Youth Parliamentarians debate climate change in the House of Lords Chamber

The 4th Commonwealth Youth Parliament concluded on Friday 9 September with an historic debate in the House of Lords Chamber, only the fifth time that the Chamber has been used for non-parliamentary business.

The new Lord Speaker, Rt Hon. Baroness D’Souza CMG, presided over the debate in what was the first ten days of her term, and for the first time ever, Members of the House of Commons were invited to sit on the red benches of the upper house and speak.

Commonwealth Youth Parliamentarians were joined for the day by an additional group of young representatives of the UK’s Commonwealth Diaspora. The debate on the motion ‘Should [the fictional country of] Commonwealthland reduce carbon emissions by 100% by 2050?’ was lively, engaging, at times highly detailed and always intelligent.

Graeme Osborn of the Isle of Man, elected Prime Minister of Commonwealthland earlier in the week, opened the discussion by setting out the Young Democrat Party Government’s position: climate change is ‘not just a grave threat but a golden opportunity’ for Commonwealthland to develop a green economy through working with the private sector. ‘Is it ambitious? Yes. Is it a challenge? Yes. Is it achievable? Absolutely!’

Matthew Crow (UK), the Leader of the opposing Progressive Youth Alliance, voiced his country’s broad agreement, but urged the Government to go further and bring forward the target to 2040 by radically front-loading reductions. In a piece of political sleight of hand, he claimed credit for the idea of total carbon reduction, saying that the Opposition ‘[had] become used to lending its policies to the Government.’

With the debate then opened to the floor, Commonwealth Youth Parliamentarians and Commonwealth Diaspora Parliamentarians made their voices heard. The discussion ranged from stirring speeches in support of being a global leader by setting ambitious goals, to naysayers arguing that 100% reduction is unfeasible and detrimental to Commonwealthland’s developing economy. Some climate change skeptics also had their say.

One of the most striking and recurring perspectives was that of small island states, put forward by June Lavatai (Samoa), Monica Farrugia (Malta), and Mohamed Nahee Naseem (the Maldives), for whom a 2 degree Celsius rise in global temperature could lead to total eradication. However, the vast majority agreed with their view of the issue as an urgent one: ‘Drastic climate change is happening now, the time to stop it was yesterday, and if we don’t act, there will be no tomorrow (Jayson Paul, Trinidad and Tobago).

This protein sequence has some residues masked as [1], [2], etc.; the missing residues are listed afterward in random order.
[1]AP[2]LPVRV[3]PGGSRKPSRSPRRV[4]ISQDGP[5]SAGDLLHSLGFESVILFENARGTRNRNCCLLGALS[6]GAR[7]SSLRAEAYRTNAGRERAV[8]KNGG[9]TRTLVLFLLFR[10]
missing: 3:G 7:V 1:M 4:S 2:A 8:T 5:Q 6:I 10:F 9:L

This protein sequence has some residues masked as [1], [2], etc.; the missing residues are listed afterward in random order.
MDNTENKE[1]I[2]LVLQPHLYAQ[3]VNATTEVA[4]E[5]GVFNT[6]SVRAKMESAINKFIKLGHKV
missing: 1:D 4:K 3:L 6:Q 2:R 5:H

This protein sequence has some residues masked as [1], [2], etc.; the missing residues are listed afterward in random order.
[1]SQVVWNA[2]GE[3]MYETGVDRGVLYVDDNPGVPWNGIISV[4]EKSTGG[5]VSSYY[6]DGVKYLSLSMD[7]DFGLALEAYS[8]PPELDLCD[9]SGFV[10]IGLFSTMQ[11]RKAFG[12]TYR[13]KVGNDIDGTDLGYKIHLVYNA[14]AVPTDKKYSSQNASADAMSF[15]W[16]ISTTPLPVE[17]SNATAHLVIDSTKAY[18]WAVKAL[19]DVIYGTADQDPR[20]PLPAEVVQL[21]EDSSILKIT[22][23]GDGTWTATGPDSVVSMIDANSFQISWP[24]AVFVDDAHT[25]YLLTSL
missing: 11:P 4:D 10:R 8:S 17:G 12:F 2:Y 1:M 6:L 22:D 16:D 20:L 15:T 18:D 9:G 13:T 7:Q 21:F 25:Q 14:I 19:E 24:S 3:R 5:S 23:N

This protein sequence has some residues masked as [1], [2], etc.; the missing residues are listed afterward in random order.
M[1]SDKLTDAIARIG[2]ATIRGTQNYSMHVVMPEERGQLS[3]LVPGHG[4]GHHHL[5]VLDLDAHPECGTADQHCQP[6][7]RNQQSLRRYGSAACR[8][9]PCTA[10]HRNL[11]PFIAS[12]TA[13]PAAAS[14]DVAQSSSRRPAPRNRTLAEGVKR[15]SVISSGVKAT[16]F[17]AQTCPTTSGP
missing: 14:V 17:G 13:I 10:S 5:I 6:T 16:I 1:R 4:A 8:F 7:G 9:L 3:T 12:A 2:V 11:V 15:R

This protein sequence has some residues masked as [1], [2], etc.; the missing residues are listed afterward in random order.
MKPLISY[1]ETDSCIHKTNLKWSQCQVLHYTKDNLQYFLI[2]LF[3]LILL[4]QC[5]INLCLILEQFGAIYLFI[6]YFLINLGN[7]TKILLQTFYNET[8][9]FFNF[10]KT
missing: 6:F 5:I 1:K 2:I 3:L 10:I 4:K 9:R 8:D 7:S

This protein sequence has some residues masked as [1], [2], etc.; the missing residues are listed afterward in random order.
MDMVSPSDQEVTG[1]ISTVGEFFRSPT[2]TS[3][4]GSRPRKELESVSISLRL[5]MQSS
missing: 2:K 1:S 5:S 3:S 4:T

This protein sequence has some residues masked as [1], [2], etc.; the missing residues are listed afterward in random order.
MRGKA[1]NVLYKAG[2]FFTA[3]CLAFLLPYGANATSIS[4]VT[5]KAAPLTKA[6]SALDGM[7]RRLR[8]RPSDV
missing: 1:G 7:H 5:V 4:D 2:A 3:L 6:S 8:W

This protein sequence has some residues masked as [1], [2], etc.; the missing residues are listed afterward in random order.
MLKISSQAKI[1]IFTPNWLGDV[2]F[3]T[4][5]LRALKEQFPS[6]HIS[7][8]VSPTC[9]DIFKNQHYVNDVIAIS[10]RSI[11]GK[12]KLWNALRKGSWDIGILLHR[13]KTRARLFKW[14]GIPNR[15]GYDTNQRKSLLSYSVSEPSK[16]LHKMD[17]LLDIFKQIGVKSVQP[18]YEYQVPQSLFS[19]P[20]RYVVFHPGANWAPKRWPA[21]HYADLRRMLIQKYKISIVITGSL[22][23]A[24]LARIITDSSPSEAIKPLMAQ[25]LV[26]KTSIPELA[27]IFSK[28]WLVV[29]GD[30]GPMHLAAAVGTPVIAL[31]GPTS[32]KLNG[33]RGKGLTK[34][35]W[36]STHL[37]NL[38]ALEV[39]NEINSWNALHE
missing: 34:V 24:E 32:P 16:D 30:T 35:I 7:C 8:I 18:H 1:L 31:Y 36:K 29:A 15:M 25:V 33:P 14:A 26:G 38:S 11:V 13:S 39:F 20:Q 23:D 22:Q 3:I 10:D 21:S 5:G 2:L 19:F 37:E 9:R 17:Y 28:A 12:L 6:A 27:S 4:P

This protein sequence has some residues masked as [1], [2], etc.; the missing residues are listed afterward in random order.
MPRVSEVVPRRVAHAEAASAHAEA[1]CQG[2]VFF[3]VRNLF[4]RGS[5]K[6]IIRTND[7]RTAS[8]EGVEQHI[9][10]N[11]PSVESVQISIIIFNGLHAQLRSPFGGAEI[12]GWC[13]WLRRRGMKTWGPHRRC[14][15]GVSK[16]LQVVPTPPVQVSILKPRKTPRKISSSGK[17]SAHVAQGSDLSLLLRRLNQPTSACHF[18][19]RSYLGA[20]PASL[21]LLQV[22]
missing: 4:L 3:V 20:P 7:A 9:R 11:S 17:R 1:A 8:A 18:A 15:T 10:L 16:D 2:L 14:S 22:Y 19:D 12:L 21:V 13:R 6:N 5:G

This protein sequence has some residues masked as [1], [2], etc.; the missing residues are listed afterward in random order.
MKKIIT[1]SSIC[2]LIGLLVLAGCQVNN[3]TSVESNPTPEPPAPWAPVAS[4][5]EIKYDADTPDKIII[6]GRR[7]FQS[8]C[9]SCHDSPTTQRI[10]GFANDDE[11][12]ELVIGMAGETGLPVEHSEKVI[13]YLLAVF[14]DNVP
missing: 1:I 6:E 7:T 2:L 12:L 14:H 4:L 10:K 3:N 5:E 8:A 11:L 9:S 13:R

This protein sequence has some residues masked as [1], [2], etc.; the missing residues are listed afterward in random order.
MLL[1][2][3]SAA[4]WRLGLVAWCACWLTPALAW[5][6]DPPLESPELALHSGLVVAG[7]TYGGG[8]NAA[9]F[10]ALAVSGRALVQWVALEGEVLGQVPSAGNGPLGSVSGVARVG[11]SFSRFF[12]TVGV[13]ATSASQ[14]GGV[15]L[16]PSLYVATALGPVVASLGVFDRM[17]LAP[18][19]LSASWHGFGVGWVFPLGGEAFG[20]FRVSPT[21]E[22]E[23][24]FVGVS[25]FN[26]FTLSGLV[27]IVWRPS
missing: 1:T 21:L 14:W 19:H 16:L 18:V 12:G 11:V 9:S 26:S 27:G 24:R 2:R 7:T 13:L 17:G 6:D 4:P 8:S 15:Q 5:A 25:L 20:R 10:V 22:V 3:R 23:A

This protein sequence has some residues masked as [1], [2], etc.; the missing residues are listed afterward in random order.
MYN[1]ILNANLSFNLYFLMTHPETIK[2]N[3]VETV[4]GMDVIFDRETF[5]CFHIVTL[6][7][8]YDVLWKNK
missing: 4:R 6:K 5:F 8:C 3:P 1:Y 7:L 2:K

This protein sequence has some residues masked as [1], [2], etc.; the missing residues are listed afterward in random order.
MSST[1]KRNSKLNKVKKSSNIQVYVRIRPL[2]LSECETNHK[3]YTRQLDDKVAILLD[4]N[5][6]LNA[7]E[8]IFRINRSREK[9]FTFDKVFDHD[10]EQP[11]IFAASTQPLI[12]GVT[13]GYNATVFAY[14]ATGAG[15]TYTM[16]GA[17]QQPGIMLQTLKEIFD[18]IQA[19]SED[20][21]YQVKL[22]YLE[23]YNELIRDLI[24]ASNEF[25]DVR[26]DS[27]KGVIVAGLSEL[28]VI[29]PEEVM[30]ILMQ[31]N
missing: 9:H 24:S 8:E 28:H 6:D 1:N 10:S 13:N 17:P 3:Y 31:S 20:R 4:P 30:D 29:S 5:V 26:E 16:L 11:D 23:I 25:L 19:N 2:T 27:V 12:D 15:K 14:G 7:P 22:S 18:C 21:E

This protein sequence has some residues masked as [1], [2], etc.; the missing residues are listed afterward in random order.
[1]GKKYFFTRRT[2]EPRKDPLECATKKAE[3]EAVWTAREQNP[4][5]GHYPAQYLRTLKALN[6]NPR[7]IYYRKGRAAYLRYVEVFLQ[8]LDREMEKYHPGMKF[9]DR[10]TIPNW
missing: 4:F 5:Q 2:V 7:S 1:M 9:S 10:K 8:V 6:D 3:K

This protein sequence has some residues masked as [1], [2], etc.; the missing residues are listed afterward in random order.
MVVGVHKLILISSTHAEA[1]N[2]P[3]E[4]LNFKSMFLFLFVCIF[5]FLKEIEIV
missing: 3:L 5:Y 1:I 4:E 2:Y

After 90 minutes of intense discussion, Commonwealthland’s Parliament voted, and with 68 content and 41 not content with the motion, the Government comfortably carried the day. This was due in no small part to the Opposition Front Bench voting with the Government, showing the admirable maturity with which its members put the greater good ahead of political one-upmanship.

Finally, the Lord Speaker invited the observing MPs and peers to introduce themselves and make their observations on the debate. Pauline Latham MP, Steve Baker MP, Conor Burns MP, Thomas Docherty MP, Tom Greatrex MP, Stephen Pound MP and Baroness Scotland all commended the performances of all participants, although Mr Docherty bucked the trend of encouraging them to pursue their political ambitions by imploring the UK participants to give up politics immediately, so as never to present him with a challenge.

Mr Pound, the last of the guests to speak, said that CYPs and CDPs were ‘sitting [in the Chamber] as of right,’ and expressed his certainty that by 2050 ‘when I am a shade, a distant memory, a mere spectre haunting this building, I will listen to you in this House and those of your own countries as parliamentarians.’